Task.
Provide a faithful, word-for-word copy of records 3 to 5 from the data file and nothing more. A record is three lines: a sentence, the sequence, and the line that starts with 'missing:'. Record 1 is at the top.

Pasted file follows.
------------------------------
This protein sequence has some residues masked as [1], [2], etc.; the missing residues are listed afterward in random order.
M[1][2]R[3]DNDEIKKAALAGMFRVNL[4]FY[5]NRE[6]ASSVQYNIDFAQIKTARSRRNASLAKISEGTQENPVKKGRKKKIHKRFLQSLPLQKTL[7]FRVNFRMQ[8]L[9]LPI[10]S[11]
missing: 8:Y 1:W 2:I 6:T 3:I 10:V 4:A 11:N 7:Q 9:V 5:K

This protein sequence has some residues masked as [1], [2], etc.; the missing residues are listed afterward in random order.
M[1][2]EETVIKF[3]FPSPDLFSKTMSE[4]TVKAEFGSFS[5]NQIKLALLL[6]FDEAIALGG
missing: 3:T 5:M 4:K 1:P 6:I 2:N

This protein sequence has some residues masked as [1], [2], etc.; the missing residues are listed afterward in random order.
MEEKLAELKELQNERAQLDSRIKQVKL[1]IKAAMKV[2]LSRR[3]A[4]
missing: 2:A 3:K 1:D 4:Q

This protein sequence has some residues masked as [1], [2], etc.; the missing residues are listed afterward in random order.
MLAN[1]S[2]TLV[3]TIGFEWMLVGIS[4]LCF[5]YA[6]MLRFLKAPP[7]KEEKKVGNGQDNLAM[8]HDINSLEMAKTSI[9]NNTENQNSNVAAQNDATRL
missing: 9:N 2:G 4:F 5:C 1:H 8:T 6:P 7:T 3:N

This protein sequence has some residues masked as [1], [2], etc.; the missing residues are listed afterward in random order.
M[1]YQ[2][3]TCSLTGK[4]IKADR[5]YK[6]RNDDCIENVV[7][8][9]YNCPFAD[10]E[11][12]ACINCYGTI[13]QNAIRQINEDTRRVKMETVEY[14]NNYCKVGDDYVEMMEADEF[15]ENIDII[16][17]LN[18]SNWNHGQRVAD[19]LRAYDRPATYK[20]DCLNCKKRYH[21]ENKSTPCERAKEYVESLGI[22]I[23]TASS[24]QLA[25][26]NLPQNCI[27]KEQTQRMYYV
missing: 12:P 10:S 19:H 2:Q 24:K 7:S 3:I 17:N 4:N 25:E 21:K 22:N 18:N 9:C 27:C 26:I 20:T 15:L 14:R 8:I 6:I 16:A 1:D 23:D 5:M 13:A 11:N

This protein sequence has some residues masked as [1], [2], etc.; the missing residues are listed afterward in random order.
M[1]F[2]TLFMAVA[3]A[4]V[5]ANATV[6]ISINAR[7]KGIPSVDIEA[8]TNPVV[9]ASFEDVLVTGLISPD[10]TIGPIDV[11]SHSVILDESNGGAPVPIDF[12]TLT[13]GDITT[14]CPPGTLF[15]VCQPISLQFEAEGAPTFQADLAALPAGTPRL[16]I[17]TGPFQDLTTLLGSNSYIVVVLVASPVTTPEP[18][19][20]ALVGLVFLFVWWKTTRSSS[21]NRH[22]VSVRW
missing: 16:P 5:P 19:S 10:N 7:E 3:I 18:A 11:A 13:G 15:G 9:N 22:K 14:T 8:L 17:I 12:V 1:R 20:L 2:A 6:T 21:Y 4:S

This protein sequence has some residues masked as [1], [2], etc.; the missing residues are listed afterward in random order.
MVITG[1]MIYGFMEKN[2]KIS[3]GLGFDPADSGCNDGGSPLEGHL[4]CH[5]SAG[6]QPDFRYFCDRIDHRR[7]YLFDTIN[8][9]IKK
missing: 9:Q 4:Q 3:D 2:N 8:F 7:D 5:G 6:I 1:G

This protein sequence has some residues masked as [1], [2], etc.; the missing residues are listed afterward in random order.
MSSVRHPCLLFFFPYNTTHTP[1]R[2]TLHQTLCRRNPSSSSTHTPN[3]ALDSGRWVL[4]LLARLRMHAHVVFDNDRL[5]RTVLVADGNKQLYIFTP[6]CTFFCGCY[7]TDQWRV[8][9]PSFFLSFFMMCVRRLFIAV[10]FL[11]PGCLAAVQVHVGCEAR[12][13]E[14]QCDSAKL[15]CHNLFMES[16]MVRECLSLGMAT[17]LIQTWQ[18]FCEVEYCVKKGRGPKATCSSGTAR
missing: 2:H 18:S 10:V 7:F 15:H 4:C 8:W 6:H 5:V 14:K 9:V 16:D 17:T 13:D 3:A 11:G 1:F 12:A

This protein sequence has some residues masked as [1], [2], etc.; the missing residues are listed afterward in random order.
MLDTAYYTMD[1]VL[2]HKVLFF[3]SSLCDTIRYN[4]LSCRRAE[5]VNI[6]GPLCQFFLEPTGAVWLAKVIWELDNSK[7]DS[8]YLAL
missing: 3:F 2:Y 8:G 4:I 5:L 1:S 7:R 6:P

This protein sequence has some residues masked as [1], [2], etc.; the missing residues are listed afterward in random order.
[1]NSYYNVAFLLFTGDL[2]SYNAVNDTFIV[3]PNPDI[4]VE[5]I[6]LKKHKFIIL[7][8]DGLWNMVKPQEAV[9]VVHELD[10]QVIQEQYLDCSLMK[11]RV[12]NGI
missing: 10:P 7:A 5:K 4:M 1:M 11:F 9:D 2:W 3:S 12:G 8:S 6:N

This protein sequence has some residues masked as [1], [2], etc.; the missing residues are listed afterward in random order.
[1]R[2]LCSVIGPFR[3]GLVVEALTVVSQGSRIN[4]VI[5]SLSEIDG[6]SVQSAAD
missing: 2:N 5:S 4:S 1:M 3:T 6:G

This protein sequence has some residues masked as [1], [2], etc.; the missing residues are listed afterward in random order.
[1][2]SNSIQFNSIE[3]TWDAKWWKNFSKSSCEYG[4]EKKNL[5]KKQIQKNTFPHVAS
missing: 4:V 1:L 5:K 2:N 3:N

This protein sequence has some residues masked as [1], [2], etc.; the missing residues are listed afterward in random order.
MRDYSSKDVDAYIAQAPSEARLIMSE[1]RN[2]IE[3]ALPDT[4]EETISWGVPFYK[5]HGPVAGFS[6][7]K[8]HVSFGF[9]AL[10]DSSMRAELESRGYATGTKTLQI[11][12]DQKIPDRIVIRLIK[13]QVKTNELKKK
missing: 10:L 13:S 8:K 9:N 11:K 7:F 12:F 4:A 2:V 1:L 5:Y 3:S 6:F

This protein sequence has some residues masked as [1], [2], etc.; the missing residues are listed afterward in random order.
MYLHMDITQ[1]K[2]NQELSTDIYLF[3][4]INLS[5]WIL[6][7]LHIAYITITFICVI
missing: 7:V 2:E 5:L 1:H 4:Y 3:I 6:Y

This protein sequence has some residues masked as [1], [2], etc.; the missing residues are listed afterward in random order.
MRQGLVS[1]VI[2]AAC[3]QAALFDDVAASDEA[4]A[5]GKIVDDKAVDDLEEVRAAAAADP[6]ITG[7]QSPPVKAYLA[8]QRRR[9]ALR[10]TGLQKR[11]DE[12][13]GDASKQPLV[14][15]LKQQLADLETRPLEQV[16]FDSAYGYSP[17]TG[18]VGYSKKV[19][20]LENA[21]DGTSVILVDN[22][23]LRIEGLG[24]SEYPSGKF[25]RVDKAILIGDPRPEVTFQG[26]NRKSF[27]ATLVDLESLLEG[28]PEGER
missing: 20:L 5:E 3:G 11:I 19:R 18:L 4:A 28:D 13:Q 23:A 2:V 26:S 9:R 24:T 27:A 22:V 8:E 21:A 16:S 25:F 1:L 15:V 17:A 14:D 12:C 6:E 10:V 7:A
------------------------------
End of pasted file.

This protein sequence has some residues masked as [1], [2], etc.; the missing residues are listed afterward in random order.
MEEKLAELKELQNERAQLDSRIKQVKL[1]IKAAMKV[2]LSRR[3]A[4]
missing: 2:A 3:K 1:D 4:Q

This protein sequence has some residues masked as [1], [2], etc.; the missing residues are listed afterward in random order.
MLAN[1]S[2]TLV[3]TIGFEWMLVGIS[4]LCF[5]YA[6]MLRFLKAPP[7]KEEKKVGNGQDNLAM[8]HDINSLEMAKTSI[9]NNTENQNSNVAAQNDATRL
missing: 9:N 2:G 4:F 5:C 1:H 8:T 6:P 7:T 3:N

This protein sequence has some residues masked as [1], [2], etc.; the missing residues are listed afterward in random order.
M[1]YQ[2][3]TCSLTGK[4]IKADR[5]YK[6]RNDDCIENVV[7][8][9]YNCPFAD[10]E[11][12]ACINCYGTI[13]QNAIRQINEDTRRVKMETVEY[14]NNYCKVGDDYVEMMEADEF[15]ENIDII[16][17]LN[18]SNWNHGQRVAD[19]LRAYDRPATYK[20]DCLNCKKRYH[21]ENKSTPCERAKEYVESLGI[22]I[23]TASS[24]QLA[25][26]NLPQNCI[27]KEQTQRMYYV
missing: 12:P 10:S 19:H 2:Q 24:K 7:S 3:I 17:N 4:N 25:E 21:K 22:N 18:N 9:C 27:C 26:I 20:T 15:L 14:R 8:I 6:I 16:A 1:D 23:D 5:M 13:A 11:N